Saturday, August 29, 2009

Samsung...exit stage left

Home networking over 1394 seemed like it should be a slam dunk. However, several notable companies and organizations had already tried and failed. Currently, there is one last attempt being developed, but the outlook is bleak. If 1394 home networking has so much promise, why can it not gain any traction?

The interoperability issues are a big problem. Samsung decided to abandon their 1394 home networking effort because old 1394 devices, when connected to a 1394 network, will cause bus reset storms, locking up the system. They were worrying about products that were made 10 years ago, most of which are no longer being used. I encouraged them to establish a strong compliance testing program and only guarantee their products to work with products that passed the certification tests. But their response was that they were afraid that customers would see the 1394 port and try to connect the old devices anyway.

Large consumer A/V companies can be frustratingly paranoid to deal with, being painfully slow to adopt new technologies. You have to make them worry that they are being left behind by the competition before most of them will inch forward.

Surprisingly, after backing away from 1394 for networks, Samsung threw their effort into an Ethernet based home networking initiative called “DLNA”. They went straight from the frying pan into the fire.
Ethernet was developed for mainframe computers in the early 70s (patented in 1975). It was developed to connect every device that wanted to gain access to the network. When everything is connected with equal access to the network, bad things happen. Fully loaded networks can get very busy and very slow. If you’ve ever worked in an office with a shared printer accessible through a network, you’ve heard the printer pause for a second or two as it waits for the next packet of data to come across the busy network. Ethernet will not prevent data from colliding on the network. It manages the collisions. Sometimes this requires data to be sent again. Not a big deal when printing a document. A few pauses along the way will not seriously slow down the print job. But imagine watching a bowl game with the TV screen pausing two seconds each time the network gets busy. The store returns on such a product would be record breaking.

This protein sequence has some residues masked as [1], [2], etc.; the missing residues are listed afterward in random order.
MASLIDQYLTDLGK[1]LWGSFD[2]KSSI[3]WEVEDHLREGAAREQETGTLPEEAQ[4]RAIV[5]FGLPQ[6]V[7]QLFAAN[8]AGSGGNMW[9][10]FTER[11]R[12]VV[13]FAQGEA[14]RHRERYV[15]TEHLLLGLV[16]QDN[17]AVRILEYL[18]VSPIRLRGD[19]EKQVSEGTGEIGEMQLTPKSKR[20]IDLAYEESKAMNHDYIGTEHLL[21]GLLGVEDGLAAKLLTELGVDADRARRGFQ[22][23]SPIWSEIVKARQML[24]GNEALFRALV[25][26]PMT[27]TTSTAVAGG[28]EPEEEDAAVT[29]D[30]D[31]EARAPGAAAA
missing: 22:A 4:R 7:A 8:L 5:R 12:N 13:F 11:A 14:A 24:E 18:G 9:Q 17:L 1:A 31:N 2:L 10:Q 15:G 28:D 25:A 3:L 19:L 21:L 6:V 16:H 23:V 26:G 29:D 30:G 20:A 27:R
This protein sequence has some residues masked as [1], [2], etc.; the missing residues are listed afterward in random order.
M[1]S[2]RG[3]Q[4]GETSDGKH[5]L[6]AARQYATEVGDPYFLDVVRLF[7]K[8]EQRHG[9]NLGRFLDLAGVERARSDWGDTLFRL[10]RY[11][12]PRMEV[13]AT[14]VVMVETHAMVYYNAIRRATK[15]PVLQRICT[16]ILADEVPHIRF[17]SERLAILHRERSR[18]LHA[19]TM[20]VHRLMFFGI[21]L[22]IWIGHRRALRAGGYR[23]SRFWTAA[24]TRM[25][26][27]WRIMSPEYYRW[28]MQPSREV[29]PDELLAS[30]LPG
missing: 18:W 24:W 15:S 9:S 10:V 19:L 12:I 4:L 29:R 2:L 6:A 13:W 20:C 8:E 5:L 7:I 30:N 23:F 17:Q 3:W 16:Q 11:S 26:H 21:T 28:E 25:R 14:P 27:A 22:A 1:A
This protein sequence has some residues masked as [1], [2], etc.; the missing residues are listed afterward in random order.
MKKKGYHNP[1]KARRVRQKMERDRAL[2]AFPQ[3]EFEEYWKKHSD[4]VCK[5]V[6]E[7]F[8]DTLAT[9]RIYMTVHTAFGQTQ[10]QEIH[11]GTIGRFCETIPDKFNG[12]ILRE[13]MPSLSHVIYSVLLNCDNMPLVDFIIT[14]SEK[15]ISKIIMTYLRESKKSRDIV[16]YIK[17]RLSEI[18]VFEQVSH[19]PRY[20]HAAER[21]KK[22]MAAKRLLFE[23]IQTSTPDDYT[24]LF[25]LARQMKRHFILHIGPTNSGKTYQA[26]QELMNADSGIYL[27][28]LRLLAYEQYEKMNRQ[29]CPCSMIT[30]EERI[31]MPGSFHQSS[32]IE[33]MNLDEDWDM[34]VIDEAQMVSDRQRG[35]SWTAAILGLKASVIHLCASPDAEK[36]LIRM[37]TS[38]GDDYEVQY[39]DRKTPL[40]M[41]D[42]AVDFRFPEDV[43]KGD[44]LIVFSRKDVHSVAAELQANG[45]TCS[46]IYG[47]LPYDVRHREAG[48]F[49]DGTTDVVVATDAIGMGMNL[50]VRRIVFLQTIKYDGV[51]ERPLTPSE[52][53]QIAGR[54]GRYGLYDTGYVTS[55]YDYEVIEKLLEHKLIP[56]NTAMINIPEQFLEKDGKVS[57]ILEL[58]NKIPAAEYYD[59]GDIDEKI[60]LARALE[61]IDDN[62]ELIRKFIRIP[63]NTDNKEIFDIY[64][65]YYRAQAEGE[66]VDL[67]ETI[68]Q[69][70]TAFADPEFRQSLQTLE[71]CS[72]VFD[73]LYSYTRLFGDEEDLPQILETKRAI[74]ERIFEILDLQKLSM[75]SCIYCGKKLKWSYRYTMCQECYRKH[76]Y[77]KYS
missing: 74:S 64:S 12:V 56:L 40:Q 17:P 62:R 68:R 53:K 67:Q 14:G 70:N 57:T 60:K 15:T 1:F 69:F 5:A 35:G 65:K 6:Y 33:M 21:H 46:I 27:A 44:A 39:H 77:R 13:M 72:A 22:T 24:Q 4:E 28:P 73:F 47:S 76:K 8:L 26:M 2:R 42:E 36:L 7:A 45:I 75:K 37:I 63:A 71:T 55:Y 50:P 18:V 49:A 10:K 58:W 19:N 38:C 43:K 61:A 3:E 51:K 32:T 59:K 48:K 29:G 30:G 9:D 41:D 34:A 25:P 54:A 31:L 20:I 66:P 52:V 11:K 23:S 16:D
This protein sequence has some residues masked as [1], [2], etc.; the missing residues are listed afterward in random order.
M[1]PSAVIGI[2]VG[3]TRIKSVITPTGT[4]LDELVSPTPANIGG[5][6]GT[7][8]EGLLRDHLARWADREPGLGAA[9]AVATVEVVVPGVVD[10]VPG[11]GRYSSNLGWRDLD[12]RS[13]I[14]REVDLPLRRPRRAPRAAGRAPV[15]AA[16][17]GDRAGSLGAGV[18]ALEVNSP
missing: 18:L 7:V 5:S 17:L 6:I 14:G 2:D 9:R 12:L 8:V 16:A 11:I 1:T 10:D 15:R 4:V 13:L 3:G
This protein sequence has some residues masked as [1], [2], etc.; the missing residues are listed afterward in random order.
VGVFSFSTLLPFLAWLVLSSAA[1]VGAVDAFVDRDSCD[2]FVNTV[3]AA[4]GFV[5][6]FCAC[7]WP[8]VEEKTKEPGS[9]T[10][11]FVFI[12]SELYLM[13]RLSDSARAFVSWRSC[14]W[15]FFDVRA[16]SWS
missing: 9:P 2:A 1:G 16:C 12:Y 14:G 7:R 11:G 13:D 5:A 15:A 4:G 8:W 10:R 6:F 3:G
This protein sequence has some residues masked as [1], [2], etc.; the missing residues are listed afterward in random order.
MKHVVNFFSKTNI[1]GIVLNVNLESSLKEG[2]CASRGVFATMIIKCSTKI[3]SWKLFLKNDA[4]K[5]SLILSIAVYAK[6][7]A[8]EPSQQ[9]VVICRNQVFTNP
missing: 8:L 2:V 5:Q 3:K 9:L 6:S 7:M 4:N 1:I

Despite a rapidly growing list of member companies joining their trade association, storm clouds were forming across the DLNA landscape...

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